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I. What is Language?

It’s hard to say what Language is without eating your words. It’s like thinking about thinking; the mind cannot grasp itself anymore than you can swallow your own swallowing. Nonetheless, Language can be used to point at what it is not. Not Language are the ways languages are written. This is because recordings of things are obviously not those things in themselves. You cannot hold a conversation with a scroll, yet you can with the person who wrote it. A person can even create new words. In the course of discourse, the gears of Language turn, and a new word may pop out of someone’s mouth. Some stick-in-the-mud may groan it’s not a word, citing its absence from the dictionary, as if with such logic there could possibly be any words to begin with! Recordings of Language are nothing but static instances abstracted from a fluid reality of animate change. A dictionary is an interpretive snapshot of a given language’s living web of words. Letters are but theoretical propositions on what a language’s phonological building blocks may be. For instance, Japanese is equally Japanese regardless if written in the letters of the Roman alphabet, the ideograms of China, or Japan’s two writing systems based on syllables; and Japanese is in fact commonly written in all those ways. Doctors may have messy handwriting, but that doesn’t have to mean they talk inarticulately. Language is so inextricably tied in with life and change that as soon as a given language ceases to be in circulation we even call it ‘dead’. What is a language but a huge discourse across time and space? When you sit back in bed at night to read a book (do you?), that discourse may continue in your head; but once you close the book the pages won’t converse with each other — though your flow of thought will continue in your dreams… This whole flowing process that haunts your head can be dressed up to be recognizable to others. That way with Language we have a virtual telepathy. Language is a type or guise of thinking. Dressed up thinking.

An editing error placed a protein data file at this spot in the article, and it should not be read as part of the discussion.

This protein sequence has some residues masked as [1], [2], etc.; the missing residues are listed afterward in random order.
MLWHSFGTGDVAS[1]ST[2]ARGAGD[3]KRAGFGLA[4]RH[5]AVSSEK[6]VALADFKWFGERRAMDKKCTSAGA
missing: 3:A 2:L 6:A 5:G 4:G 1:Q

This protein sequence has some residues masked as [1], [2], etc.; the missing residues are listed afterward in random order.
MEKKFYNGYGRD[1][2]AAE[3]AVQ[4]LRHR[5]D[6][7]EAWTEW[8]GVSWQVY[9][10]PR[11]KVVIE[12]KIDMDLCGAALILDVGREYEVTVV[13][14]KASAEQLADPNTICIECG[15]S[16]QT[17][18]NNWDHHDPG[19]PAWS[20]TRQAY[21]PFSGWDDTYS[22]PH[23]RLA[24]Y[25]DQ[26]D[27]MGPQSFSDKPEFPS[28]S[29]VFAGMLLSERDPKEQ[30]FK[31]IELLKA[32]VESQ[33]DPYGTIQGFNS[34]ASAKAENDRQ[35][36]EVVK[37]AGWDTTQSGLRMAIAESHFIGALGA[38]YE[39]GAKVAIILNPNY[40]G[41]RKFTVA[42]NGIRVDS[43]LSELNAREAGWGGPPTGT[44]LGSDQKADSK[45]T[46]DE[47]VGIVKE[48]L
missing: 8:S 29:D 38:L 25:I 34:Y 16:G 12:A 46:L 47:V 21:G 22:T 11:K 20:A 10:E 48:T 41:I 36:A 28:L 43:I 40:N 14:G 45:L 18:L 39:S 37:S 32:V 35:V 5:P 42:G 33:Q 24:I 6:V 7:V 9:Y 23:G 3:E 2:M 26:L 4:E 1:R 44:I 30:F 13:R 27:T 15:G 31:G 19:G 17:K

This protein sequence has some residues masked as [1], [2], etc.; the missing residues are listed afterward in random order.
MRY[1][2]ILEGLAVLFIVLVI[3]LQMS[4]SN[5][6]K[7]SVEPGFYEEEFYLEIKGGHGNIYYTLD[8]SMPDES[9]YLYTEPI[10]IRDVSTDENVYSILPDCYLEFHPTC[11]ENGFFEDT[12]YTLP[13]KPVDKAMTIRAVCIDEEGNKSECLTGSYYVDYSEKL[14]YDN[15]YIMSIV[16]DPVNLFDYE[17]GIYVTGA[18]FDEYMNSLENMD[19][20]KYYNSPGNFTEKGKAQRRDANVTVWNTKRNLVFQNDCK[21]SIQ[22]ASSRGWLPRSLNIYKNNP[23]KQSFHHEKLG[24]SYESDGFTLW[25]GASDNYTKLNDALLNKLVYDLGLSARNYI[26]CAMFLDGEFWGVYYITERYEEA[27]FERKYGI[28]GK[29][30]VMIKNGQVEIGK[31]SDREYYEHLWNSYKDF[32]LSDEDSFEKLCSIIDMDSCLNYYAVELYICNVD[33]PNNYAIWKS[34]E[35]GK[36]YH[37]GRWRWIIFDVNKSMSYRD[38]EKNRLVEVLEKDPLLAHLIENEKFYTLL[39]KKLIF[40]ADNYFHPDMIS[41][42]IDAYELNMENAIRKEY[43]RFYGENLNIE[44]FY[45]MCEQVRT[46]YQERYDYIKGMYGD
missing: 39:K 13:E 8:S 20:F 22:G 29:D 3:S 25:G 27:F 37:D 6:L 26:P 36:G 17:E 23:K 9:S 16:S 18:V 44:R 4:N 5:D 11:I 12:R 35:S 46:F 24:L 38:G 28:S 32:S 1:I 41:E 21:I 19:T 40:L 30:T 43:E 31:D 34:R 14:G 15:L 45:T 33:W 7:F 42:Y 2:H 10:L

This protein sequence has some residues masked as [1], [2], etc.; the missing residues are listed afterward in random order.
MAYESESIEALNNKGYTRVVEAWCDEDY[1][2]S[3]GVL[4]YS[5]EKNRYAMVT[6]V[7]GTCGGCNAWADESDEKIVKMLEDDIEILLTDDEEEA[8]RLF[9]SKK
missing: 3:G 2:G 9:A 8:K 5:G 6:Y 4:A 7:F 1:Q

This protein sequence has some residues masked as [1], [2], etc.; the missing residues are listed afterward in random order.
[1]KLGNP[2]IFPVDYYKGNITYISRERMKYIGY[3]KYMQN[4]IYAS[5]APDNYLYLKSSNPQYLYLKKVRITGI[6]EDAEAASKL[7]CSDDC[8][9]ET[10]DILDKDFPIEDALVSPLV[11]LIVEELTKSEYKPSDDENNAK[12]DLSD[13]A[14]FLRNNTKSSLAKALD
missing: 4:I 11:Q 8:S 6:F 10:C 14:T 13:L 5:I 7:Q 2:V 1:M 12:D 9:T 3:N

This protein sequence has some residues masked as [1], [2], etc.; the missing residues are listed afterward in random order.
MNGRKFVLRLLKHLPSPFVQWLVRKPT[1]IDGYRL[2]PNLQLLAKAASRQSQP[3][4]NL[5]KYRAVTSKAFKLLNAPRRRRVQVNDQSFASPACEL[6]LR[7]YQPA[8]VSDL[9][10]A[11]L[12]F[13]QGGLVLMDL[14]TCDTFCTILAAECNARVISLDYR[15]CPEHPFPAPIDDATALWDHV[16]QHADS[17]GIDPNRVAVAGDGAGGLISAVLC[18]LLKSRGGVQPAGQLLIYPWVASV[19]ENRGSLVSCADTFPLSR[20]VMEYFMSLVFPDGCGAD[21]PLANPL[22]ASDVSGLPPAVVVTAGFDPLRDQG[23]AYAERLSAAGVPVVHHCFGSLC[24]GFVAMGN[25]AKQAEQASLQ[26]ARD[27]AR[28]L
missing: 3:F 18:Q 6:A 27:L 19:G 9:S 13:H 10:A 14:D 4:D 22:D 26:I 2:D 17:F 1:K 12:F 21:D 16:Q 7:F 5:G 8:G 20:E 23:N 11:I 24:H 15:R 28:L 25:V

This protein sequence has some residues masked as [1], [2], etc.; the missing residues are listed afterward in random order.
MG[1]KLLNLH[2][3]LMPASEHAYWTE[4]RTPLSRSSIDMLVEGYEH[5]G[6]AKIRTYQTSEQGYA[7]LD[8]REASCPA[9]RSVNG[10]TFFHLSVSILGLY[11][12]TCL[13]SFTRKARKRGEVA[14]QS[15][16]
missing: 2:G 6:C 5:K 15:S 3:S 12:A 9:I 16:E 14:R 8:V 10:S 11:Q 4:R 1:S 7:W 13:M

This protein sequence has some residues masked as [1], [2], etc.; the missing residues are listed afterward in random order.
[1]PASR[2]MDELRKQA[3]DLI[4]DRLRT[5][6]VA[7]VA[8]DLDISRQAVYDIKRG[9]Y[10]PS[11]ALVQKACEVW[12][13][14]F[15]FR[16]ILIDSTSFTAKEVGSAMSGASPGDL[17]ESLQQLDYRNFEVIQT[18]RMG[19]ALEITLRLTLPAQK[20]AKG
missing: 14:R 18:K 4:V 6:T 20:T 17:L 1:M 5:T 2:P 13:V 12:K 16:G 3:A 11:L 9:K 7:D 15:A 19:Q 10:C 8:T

The English word language ultimately stems from Latin lingua 'tongue'. Often words with an abstract meaning are rooted in words for tangible physical things. But don't take my word for it. Go have fun surfing an etymological dictionary!
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